A social worker put murdered tot Liam Fee and a string of other vulnerable children at risk of harm as a result of her failings in “the most serious cases” local authorities have to deal with, the lawyer for Scotland’s social services watchdog has said.
Lesley Bate faces 13 misconduct charges relating to 16 at-risk children that she worked with while employed as a social worker by Fife Council, first in their Child Protection Team and then in their Children and Families Team.
Liam Fee’s case was allocated to her in January 2013 after allegations he had been seen covered in bruises by his childminder.
Weeks later it was reported he had a “sore neck,” with mother Rachel Trelfa and civil partner Nyomi Fee, both later convicted of his murder, lying to social workers that he had been taken to see a GP about it.
Bate faces a charge of putting Liam, identified in Scottish Social Services Council (SSSC)documents only as FF, at risk of potential harm by failing to follow up on the allegations.
The murder trial heard earlier this year that Liam’s case “fell off the radar” as a result.
A hearing of the SSSC’s conduct sub-committee was yesterday urged to find Bate, 60, guilty of misconduct following four full days of evidence from colleagues and investigators.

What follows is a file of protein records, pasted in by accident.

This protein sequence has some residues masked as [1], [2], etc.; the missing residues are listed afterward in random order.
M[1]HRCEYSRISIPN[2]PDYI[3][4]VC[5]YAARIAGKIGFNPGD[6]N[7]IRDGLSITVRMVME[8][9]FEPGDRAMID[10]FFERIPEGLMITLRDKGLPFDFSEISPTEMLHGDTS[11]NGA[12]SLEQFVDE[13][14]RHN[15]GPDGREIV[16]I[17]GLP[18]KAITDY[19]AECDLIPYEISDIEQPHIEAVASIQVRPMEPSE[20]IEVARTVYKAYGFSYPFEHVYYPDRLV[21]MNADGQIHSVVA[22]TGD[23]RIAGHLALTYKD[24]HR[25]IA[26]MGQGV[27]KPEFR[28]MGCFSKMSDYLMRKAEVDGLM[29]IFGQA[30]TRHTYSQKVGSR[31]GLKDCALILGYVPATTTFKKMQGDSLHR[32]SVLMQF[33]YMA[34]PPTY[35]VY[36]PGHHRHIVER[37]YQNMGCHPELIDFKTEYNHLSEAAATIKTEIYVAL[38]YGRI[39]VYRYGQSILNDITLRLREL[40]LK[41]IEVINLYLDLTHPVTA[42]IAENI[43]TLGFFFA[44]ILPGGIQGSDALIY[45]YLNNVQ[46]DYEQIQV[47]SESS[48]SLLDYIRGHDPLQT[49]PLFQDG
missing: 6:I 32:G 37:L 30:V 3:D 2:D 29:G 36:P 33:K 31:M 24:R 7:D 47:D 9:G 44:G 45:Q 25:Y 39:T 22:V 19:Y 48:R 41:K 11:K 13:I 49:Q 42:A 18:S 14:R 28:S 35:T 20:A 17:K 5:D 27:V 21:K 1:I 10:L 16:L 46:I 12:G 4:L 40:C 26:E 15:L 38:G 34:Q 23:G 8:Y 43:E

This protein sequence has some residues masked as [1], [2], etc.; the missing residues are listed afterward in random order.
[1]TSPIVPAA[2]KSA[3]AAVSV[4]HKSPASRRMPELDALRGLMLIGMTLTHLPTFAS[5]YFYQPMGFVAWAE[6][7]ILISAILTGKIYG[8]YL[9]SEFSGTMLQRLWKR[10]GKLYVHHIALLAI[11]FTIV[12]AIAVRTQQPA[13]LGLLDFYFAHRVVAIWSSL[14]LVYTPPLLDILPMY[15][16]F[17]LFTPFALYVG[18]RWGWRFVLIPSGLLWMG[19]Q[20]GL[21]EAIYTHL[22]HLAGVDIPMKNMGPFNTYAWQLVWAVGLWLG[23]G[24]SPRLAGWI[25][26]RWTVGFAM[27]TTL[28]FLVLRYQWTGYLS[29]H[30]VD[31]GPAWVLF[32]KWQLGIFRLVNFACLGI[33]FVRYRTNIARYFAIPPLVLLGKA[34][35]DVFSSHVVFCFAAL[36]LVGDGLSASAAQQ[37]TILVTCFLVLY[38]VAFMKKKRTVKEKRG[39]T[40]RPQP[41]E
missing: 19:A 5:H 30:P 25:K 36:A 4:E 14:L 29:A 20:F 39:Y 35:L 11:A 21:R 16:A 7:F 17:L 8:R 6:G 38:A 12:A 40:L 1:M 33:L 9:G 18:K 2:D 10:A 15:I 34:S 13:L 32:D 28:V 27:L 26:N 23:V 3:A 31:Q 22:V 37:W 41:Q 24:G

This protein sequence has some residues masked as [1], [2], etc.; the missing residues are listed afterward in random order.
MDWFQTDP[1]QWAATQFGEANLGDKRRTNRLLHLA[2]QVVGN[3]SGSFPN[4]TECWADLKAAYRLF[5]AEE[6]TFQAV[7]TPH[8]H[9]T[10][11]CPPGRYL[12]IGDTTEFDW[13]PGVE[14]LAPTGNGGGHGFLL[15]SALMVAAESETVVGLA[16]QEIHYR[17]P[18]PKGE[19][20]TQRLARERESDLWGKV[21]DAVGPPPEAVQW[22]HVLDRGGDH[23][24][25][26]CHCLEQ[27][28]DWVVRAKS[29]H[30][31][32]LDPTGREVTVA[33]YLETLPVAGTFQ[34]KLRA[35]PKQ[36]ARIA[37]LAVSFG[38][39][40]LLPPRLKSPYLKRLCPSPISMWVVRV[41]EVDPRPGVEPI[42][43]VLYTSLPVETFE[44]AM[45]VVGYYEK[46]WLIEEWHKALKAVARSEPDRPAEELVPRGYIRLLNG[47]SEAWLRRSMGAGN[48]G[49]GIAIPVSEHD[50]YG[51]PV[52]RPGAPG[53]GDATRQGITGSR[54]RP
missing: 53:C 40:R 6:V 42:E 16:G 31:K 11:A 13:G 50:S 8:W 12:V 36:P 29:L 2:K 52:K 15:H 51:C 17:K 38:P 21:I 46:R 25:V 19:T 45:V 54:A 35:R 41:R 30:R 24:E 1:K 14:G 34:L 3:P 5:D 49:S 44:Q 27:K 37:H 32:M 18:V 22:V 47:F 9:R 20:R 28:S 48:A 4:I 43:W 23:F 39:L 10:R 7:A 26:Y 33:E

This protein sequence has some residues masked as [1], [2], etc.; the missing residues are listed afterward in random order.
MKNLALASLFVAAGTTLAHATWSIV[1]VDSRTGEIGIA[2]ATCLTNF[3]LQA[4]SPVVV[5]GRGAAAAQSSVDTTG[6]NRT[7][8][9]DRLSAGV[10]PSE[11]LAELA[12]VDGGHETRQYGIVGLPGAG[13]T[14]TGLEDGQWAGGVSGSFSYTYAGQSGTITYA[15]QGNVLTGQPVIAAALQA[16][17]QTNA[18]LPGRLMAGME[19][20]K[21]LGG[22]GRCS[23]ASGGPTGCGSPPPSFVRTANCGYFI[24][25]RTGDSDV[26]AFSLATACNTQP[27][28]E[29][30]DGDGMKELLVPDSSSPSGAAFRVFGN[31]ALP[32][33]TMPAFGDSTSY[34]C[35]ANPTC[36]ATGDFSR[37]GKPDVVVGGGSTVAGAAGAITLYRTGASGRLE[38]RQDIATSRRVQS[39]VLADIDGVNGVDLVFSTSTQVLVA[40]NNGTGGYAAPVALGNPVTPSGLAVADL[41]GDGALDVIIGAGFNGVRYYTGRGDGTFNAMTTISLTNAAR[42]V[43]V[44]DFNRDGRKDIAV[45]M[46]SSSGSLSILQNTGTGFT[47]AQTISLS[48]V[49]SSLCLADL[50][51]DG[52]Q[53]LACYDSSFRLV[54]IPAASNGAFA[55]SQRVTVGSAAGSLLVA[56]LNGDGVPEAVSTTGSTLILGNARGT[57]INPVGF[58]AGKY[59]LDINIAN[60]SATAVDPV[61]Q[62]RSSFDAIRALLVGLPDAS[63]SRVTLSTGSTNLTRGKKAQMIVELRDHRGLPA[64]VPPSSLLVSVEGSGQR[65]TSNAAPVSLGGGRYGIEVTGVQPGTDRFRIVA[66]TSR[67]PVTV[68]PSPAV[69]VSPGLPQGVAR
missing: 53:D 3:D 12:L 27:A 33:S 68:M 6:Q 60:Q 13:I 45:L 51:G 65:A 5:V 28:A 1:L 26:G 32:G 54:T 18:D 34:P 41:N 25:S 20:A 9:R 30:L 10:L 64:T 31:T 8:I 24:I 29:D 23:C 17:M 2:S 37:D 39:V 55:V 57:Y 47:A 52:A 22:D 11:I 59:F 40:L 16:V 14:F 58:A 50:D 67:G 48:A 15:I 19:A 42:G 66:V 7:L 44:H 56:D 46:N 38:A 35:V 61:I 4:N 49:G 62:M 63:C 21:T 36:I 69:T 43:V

Solicitor Gary Burton, presenting the case on behalf of the SSSC, said Bate’s failings related to “the most serious cases in Fife Council’s social work department”.
Turning to Liam Fee’s case specifically, Mr Burton added: “This is a very serious and concerning referral on 13 January 2013 of unexplained bruising reported and an explanation given that he may have fallen out of a travel cot and slept on the floor.
“There are computer entries by Lesley Bate that she is satisifed by the account given for the injuries, but does say the health visitor and nursery are to be contacted to check they are satisfied.
“There is no record she undertook this contact.
“There is no further record of any follow up – no evidence at all that the follow up took place.
“The next entry is on 20 February, 2013 relating to a further referral by the childminder that he had a very sore neck.
“There was a clear instruction to speak with the childminder and discuss if further work is required.
“Despite the very serious nature of the reports regarding a young child we see no record whatsoever that she followed up with the childminder or considered other work.
The three-person sub-committee has begun deliberations on the case.
It will return to give its findings at the SSSC’s Dundee headquarters later this month.